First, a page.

The T-1000 as played here by Lee Byung-Hun attempts to keep fluidity and grace in a role seen before (and with more oomph); that’s not to say he didn’t do his best given the material he had to work with- sadly he can’t quite touch the performance of Robert Patrick’s earlier incarnation; a work of sheer thrill and seamlessly stunning acting. The CGI for the T-1000 was also better back in 1991; for some reason the repetitive need for the studios to re-use the old tricks and quirks of the character simply doesn’t meet the standards set by Mr. Cameron and his team for T2, only managing to mirror (in vain) aspects beloved by fans.
Lorne Balfe’s soundtrack is well used, lending the movie a quality which outshines the production itself; the score is epic and artful, beautiful and atmospheric… it’s just not the soundtrack of a Terminator movie and is wasted on Terminator Genisys even more so.
Altered timelines, deleted timelines, nanobots, multiple incarnations, an all-knowing-all-seeing T-800, nexus points, killer apps- the future looks bleak and for all the wrong reasons; if Genisys had the imagination it thinks it does then the story wouldn’t need to hinge quite so heavily on confusion whilst supposedly aiming for transparency. The studios are clearly relying on questions and loose ends to garner sequels- well, that and Asia.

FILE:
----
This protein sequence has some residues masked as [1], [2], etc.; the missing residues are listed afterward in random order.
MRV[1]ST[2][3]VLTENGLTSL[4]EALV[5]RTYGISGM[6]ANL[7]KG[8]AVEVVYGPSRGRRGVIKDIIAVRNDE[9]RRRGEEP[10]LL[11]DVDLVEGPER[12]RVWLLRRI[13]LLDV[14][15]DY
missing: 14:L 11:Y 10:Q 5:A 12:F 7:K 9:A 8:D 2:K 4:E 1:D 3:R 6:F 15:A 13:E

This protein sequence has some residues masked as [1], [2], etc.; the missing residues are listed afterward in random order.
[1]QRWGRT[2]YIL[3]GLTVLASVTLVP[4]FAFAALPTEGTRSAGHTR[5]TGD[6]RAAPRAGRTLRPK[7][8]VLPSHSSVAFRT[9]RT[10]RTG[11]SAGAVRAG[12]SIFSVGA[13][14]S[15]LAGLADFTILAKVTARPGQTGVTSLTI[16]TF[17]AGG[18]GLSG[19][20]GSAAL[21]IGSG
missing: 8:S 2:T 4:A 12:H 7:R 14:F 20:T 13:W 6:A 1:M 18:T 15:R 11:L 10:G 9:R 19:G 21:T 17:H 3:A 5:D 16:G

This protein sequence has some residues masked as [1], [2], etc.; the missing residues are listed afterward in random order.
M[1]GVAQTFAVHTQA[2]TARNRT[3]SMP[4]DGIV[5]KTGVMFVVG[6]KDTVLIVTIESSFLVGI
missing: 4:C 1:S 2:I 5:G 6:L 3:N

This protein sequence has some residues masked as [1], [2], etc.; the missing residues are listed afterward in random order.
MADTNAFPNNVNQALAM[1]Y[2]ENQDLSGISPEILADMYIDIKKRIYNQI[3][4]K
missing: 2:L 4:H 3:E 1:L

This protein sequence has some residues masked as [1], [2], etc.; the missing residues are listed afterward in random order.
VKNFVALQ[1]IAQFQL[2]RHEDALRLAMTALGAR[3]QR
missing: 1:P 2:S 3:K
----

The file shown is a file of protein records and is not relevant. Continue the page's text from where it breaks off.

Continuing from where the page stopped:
Terminator Genisys resets the Terminator franchise with all the imagination of Terminator 3: ROTM and suffers an identity crisis of almost Marvel proportions; failing to create the nostalgia it so desperately seeks. This isn’t the Terminator I remember, nor does it whet the appetite so keenly awakened by the dark beginnings of the franchise.
Categories: Aaron Williamson • Alan Taylor • Arnold Schwarzenegger • Brett Azar • Cast • Characters • Courtney B. Vance • Dana Goldberg • Danny Dyson • David Ellison • Dayo Okeniyi • Detective Cheung • Detective O'Brien • Directors • Emilia Clarke • J.K. Simmons • Jai Courtney • James Cameron • Jason Clarke • John Connor • Kyle Reese • Laeta Kalogridis • Lorne Balfe • Megan Ellison • Movies • Music • Nolan Gross • Paramount Pictures • Patrick Lussier • Producers • Production Company • Reviews • Sarah Connor • Sargeant Perry • Scripts • Skydance Productions • T-800 Endoskeleton • Terminator 3: Rise of the Machines (2003) • Terminator: Genisys • The Guardian • Writers